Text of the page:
Villages’ staff uses gestures, drawings, expressions, songs, and skits to communicate in another language. Games, sports and theater reinforce not only linguistic skills, but also cultural awareness.
"The afternoons are the best part," claims Alisha. "You go do activities you’ve signed up for, but it’s in Spanish. So, you play soccer and you have to say ‘pass the ball’ in Spanish: ‘pásame la pelota!’" Alisha’s Spanish flows out without much thought. "I think that’s the best part!"
Because the active structure of the Villages can accommodate all proficiency levels, villagers can attend year after year without getting bored or feeling as though the program has lost its fun. Some villagers choose to stay with one language, as Alisha and her sister Toni are doing. Their older sister, Nina, attended the French Language Village, Lac du Bois.
"At the camp where there’s a credit session, you have older people pushing you up to learn more Spanish and you see them doing Spanish homework. It’s really helpful having other kids around rather then be in a traditional classroom," says Alisha, although she admits that she still feels a little intimidated to speak Spanish when she’s at camp. For this reason, her parents have already registered her for two consecutive two-week sessions next summer. They hope more exposure and supportive counselors will mean more confidence to speak.
Some villagers are drawn to new languages and activities each summer, like sailing at the Swedish Language Village, Sjölunden, then outdoor camping and canoeing with the French Language Village adventure program, Les Voyageurs.
"I want to keep up with my Spanish until I get good enough to have a conversation without having to think about it and then I’m thinking about going to the Chinese camp," says Alisha.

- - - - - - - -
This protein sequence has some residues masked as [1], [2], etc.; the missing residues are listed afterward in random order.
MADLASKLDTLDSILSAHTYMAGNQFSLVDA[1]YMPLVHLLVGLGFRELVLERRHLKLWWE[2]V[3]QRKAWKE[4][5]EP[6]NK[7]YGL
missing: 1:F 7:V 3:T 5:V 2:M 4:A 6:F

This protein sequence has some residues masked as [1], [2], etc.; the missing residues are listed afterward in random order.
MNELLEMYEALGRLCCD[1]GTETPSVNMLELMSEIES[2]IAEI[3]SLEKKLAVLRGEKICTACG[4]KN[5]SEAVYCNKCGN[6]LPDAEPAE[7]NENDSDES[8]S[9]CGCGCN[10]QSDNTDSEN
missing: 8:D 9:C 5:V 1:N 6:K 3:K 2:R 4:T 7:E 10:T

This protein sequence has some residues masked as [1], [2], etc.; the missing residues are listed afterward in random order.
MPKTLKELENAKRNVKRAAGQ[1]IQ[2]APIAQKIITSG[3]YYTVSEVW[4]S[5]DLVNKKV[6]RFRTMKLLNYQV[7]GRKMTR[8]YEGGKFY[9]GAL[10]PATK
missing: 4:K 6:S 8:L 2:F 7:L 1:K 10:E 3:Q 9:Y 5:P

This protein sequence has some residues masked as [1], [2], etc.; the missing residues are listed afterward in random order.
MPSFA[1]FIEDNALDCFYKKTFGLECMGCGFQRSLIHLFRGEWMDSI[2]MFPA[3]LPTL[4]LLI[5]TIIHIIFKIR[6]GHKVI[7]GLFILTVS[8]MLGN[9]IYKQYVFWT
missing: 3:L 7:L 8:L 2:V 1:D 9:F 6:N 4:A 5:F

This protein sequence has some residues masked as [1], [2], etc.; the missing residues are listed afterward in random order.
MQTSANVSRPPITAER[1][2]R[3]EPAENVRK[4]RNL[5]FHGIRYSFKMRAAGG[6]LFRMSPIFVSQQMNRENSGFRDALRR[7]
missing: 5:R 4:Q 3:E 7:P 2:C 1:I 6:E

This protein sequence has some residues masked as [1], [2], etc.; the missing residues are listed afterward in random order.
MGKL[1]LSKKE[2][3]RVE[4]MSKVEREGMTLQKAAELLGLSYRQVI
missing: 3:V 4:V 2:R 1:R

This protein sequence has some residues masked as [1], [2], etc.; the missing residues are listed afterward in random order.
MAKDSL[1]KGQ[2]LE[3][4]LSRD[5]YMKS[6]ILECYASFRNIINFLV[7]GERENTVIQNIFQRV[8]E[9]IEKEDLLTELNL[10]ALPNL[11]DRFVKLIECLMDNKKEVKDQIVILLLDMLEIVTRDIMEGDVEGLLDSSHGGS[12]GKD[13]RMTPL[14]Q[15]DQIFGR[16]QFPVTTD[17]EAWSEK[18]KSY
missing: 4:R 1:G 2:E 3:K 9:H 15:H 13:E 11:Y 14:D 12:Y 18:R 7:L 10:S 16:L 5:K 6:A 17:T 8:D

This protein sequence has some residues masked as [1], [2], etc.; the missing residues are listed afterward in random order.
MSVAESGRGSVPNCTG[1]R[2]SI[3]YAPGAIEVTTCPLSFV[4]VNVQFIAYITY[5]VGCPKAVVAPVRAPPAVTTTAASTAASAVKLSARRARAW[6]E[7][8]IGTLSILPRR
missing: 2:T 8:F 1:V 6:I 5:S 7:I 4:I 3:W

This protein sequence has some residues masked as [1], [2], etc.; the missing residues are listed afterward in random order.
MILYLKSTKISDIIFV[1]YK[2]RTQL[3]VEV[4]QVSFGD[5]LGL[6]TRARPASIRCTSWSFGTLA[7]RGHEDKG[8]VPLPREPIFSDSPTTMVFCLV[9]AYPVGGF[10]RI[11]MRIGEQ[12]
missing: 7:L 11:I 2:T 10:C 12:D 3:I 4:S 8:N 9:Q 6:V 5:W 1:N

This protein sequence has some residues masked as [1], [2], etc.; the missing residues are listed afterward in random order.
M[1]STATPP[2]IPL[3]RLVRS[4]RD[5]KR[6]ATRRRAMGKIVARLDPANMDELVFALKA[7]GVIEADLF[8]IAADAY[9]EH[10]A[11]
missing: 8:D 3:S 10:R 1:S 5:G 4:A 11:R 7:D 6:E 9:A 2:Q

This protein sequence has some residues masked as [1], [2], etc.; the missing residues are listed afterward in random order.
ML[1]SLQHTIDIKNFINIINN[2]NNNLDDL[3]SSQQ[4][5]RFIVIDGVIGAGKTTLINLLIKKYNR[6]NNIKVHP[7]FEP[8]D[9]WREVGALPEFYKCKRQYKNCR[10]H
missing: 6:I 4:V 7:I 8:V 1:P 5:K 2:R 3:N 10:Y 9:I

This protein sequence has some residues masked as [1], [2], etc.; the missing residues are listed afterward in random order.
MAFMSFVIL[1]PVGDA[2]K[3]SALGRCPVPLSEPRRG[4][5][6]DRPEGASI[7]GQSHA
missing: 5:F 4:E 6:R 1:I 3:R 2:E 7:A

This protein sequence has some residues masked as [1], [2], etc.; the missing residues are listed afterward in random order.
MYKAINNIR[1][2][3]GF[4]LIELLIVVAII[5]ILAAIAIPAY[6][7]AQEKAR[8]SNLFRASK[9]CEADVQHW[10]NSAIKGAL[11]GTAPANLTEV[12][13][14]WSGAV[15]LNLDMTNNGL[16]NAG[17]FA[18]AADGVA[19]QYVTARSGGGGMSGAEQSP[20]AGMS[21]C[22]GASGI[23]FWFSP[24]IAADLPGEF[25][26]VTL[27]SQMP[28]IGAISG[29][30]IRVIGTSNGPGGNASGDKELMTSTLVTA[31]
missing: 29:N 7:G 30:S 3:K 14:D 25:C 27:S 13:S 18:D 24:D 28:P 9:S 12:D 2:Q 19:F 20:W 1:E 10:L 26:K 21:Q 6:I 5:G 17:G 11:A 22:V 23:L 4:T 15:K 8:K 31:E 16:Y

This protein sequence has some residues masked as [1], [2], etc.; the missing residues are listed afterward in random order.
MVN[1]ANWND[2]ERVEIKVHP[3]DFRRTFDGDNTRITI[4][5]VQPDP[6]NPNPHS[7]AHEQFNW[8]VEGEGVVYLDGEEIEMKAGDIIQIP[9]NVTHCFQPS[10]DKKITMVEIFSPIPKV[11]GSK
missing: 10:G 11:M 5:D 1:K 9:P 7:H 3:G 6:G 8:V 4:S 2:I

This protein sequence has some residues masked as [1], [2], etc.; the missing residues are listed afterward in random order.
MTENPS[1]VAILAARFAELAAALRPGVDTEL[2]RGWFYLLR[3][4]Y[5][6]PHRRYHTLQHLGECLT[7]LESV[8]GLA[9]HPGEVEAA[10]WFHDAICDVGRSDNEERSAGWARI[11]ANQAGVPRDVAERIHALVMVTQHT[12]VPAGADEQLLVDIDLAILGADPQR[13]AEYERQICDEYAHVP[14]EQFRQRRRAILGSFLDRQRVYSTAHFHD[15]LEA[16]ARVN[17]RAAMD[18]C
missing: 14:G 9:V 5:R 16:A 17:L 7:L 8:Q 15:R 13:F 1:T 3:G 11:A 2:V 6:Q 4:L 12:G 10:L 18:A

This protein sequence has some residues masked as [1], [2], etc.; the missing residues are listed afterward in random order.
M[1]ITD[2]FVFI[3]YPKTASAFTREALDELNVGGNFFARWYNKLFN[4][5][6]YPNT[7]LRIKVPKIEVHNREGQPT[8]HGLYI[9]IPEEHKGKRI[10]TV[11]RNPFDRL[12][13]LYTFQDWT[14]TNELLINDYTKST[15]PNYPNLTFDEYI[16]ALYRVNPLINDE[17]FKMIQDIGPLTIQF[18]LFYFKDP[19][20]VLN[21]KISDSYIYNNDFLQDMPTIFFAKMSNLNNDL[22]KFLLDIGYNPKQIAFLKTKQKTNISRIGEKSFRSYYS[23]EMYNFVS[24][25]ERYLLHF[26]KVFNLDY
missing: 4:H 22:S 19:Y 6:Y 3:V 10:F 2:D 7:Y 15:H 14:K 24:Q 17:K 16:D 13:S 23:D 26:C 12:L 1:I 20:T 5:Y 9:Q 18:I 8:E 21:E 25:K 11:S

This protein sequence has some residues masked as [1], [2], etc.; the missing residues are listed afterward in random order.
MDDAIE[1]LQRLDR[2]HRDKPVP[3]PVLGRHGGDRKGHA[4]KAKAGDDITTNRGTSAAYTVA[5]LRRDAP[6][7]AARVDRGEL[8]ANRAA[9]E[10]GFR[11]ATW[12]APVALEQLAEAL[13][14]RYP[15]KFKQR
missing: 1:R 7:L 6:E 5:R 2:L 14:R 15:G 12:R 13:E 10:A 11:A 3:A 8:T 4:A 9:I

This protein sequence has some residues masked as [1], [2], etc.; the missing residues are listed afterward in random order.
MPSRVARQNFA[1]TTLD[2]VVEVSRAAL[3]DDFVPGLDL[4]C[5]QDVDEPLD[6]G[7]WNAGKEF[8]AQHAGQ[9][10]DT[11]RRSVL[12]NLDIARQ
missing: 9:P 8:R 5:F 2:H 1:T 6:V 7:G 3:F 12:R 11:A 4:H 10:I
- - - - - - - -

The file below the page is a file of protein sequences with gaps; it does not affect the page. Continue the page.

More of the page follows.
The Villages are a wonderful option for homeschooling parents who are looking to enrich their child’s global awareness and language learning. Many villagers return year after year and many become staff themselves. The benefits and fun memories of attending an academic camp can literally last a lifetime. That makes Lisa Mollica happy.
"Toni has decided she wants to use her language for the rest of her life. She wants to go back to Asia, and teach or make a living using her Chinese," Lisa says. In fact, Toni says she would like to be in Beijing for the 2008 Olympics. She’ll be 18 years old then, and probably very fluent in Chinese. As for next summer, she’s already registered at Sen Lin Hu.
For more information on Concordia Language Villages, visit www.ConcordiaLanguageVillages.org or call 1-800-222-4750. To find out about other academic camps visit www.acacamps.org. The American Camp Association (ACA) accredits over 2,300 camps. ACA-accredited camps meet up to 300 standards for health, safety, and program quality.
New! Doing Foreign Language: Bringing Concordia Language Villages into Language Classrooms by Heidi Hamilton, Georgetown University; Cori Crane, University of Illinois at Urbana-Champaign; Abigail Bartoshesky, Southern Methodist University; (© 2005 Prentice Hall, 199 pp.)
This book introduces language teachers and parents to the active and engaging language learning philosophy and practices of Concordia Language Villages.$23 + S&H. Order your copy by calling 800-450-2214 or visit www.ConcordiaLanguageVillages.org.